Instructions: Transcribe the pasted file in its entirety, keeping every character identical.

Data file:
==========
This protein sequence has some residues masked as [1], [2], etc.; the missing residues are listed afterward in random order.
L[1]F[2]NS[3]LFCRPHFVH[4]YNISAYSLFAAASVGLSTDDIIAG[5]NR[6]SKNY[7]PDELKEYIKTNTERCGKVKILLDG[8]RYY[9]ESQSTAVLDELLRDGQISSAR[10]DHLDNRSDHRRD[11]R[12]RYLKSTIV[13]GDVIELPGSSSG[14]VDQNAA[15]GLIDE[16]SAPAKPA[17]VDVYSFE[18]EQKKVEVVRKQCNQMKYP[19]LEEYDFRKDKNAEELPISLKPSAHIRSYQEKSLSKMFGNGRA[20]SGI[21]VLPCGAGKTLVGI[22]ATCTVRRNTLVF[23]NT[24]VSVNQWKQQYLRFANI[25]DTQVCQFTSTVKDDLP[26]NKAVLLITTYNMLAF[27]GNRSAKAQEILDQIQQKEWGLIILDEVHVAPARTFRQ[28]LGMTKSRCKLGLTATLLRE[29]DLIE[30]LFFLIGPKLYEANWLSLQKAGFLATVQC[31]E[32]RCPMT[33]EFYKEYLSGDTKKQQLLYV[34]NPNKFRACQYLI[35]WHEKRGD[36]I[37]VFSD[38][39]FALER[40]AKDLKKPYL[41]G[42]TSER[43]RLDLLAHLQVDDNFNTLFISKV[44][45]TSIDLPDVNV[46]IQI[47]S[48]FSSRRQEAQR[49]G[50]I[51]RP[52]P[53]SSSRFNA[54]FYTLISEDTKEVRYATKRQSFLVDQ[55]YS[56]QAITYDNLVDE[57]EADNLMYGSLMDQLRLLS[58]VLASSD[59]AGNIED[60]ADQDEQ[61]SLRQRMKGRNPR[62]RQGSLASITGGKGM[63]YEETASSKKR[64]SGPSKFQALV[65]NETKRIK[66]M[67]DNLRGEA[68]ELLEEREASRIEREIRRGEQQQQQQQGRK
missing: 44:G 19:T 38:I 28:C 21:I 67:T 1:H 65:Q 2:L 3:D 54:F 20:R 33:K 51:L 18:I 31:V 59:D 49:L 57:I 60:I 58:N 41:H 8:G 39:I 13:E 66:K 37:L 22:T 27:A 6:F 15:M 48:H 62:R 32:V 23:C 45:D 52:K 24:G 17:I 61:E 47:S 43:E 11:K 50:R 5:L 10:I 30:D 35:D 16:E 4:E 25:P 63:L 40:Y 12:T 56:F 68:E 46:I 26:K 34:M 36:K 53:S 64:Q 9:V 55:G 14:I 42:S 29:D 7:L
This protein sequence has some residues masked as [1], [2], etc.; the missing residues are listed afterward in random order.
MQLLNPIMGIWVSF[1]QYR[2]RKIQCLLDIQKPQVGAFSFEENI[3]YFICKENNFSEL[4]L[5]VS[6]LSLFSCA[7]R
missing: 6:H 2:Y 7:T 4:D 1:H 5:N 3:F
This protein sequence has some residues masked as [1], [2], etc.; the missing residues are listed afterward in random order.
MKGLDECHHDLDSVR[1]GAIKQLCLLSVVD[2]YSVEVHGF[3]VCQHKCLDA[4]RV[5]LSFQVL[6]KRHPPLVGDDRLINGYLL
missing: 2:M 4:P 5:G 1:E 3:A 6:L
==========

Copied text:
This protein sequence has some residues masked as [1], [2], etc.; the missing residues are listed afterward in random order.
L[1]F[2]NS[3]LFCRPHFVH[4]YNISAYSLFAAASVGLSTDDIIAG[5]NR[6]SKNY[7]PDELKEYIKTNTERCGKVKILLDG[8]RYY[9]ESQSTAVLDELLRDGQISSAR[10]DHLDNRSDHRRD[11]R[12]RYLKSTIV[13]GDVIELPGSSSG[14]VDQNAA[15]GLIDE[16]SAPAKPA[17]VDVYSFE[18]EQKKVEVVRKQCNQMKYP[19]LEEYDFRKDKNAEELPISLKPSAHIRSYQEKSLSKMFGNGRA[20]SGI[21]VLPCGAGKTLVGI[22]ATCTVRRNTLVF[23]NT[24]VSVNQWKQQYLRFANI[25]DTQVCQFTSTVKDDLP[26]NKAVLLITTYNMLAF[27]GNRSAKAQEILDQIQQKEWGLIILDEVHVAPARTFRQ[28]LGMTKSRCKLGLTATLLRE[29]DLIE[30]LFFLIGPKLYEANWLSLQKAGFLATVQC[31]E[32]RCPMT[33]EFYKEYLSGDTKKQQLLYV[34]NPNKFRACQYLI[35]WHEKRGD[36]I[37]VFSD[38][39]FALER[40]AKDLKKPYL[41]G[42]TSER[43]RLDLLAHLQVDDNFNTLFISKV[44][45]TSIDLPDVNV[46]IQI[47]S[48]FSSRRQEAQR[49]G[50]I[51]RP[52]P[53]SSSRFNA[54]FYTLISEDTKEVRYATKRQSFLVDQ[55]YS[56]QAITYDNLVDE[57]EADNLMYGSLMDQLRLLS[58]VLASSD[59]AGNIED[60]ADQDEQ[61]SLRQRMKGRNPR[62]RQGSLASITGGKGM[63]YEETASSKKR[64]SGPSKFQALV[65]NETKRIK[66]M[67]DNLRGEA[68]ELLEEREASRIEREIRRGEQQQQQQQGRK
missing: 44:G 19:T 38:I 28:C 21:I 67:T 1:H 65:Q 2:L 3:D 54:F 20:R 33:K 51:L 18:I 31:V 59:D 49:L 57:I 60:I 58:N 41:H 8:G 39:I 13:E 66:K 37:L 22:T 27:A 6:F 15:M 48:H 62:R 32:V 23:C 45:D 52:K 24:G 17:I 61:E 47:S 43:E 11:K 50:R 5:L 10:I 30:D 35:D 16:E 4:E 25:P 63:L 40:Y 12:T 56:F 68:E 46:I 26:K 34:M 36:K 53:S 64:Q 9:V 55:G 14:I 42:S 29:D 7:L
This protein sequence has some residues masked as [1], [2], etc.; the missing residues are listed afterward in random order.
MQLLNPIMGIWVSF[1]QYR[2]RKIQCLLDIQKPQVGAFSFEENI[3]YFICKENNFSEL[4]L[5]VS[6]LSLFSCA[7]R
missing: 6:H 2:Y 7:T 4:D 1:H 5:N 3:F
This protein sequence has some residues masked as [1], [2], etc.; the missing residues are listed afterward in random order.
MKGLDECHHDLDSVR[1]GAIKQLCLLSVVD[2]YSVEVHGF[3]VCQHKCLDA[4]RV[5]LSFQVL[6]KRHPPLVGDDRLINGYLL
missing: 2:M 4:P 5:G 1:E 3:A 6:L